Arts and Culture

Art vs. commerce illuminated in ATC’s ‘Red’

Photo: Ed Flores

Born Marcus Rothkovich in Dvinsk, Russia (now Latvia) in 1903, Mark Rothko was an artist who created larger-than-life canvases until his death by suicide in 1970.

“Red,” John Logan’s play about Rothko, which garnered six Tony Awards in 2010, is currently onstage at the Seattle Repertory Company in a shared production coming to Tucson’s Arizona Theatre Company from April 7 to 28.

The play, which focuses on Rothko’s decision to accept a lucrative commission at New York’s snazzy Four Seasons restaurant in 1958, shows what “one powerful person can do to open up a whole new direction in life,” says Richard E.T. White, director of the Seattle and ATC productions.

Both Rothko and his young assistant, Ken, are “rootless characters,” White told the AJP. At one point, “Rothko says to him, ‘I am not your mentor. I am not your father. I am not your rabbi.’”

“Red” isn’t a biopic; “you won’t get to know Mark Rothko so much better,” notes the director. “Why the play is important for all of us is we’ve had an encounter with an extraordinary person,” although it’s Ken who pushes “the tables being turned,” the key turning point or “ethical conundrum” in the play.

“Do you sacrifice your ideals to make a lot of money? How do you negotiate these important questions?” says White, chair of the theater department at Cornish College of the Arts in Seattle. Part of the play’s appeal to the educator/director is the “desire to see making art as more than a technical craft, but an ethical, philosophical and life-affirming process.”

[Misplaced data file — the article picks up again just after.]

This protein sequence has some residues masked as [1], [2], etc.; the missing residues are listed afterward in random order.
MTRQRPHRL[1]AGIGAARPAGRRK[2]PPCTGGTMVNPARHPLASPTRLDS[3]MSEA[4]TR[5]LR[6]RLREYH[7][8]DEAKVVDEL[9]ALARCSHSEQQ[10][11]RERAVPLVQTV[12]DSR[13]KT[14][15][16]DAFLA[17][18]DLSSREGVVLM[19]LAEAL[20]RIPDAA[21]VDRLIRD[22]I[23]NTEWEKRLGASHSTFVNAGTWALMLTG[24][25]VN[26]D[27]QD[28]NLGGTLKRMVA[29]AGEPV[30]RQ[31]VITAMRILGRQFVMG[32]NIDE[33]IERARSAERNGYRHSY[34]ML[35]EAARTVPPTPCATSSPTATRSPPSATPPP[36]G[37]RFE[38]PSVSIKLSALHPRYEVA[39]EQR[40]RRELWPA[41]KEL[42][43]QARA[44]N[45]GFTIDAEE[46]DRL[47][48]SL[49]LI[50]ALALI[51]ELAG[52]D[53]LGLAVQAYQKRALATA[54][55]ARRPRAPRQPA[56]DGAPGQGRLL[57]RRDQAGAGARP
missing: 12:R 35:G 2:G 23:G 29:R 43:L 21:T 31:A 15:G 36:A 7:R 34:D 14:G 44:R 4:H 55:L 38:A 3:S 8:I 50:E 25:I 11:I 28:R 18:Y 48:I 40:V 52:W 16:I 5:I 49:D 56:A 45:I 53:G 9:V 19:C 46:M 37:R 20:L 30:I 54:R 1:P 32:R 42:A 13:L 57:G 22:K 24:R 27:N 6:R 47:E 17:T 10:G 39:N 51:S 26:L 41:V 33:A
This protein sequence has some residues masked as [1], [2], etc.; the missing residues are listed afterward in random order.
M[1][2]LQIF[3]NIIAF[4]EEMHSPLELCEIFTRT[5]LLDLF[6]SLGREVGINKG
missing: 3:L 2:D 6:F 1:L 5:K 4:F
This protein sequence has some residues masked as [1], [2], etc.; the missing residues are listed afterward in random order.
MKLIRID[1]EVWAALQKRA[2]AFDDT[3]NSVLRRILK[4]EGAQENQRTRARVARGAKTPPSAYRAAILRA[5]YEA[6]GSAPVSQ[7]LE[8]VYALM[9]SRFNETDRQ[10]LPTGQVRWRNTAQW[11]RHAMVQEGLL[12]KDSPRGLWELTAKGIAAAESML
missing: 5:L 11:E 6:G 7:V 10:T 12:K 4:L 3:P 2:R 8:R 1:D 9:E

As in Rothko’s paintings, “Red” has “layers of one translucent glaze over another,” he says. “Logan wanted to draw us in. He’s created an experience in layers, a mystery.”

The decision to stage “Red” in Tucson stems from “visual artists making compelling theater,” says David Ira Goldstein, ATC’s artistic director. “It’s tremendous theater in a muscular way.”

For Denis Arndt, who plays Rothko in both the Seattle and ATC productions, “it’s about discovering the human heart in a character. I’ve often heard that Rothko wasn’t a very likeable character but there’s a great deal of care in the way he treats Ken, even though he treats him like a dishrag.”

And, says Arndt, who was raised a Catholic, “I’ve always found a great deal of heart in everything Jewish. It has to do with the largeness of heart that misses the mundane that so many people seem to get hung up on.” In Rothko, Arndt saw “the Judaic ethos, the intelligence, sense of struggle, arguing with the forces [of life] and a deep spiritual rigor.”

Rothko received an Orthodox Jewish education in Russia before his family immigrated to the United States when he was 10. He grew up in Portland, Ore., attended Yale University for two years but left in 1923 and moved to New York.

Rothko was never outwardly religious, but “his willingness to look deep instead of painting the surface connected him to Jewish tradition,” says Goldstein. “Something deep in his psyche influenced him, and that darkness and angst in his paintings connected him to the Holocaust” during the early and middle 1940s. After trying different styles of painting, Rothko found his creative niche in the often vibrant abstract expressionism of the 1950s.

In Tucson, “there’s a very good Rothko at the University of Arizona Art Museum,” says Goldstein, noting that “Red” is an example of “theater as a wonderful place for a dialogue of ideas.”

For White, the ATC director, “there’s one act after the last act, when the audience talks to each other in the lobby. That’s my idea of a perfect play.”

For ticket information, contact ATC at 622-2823 or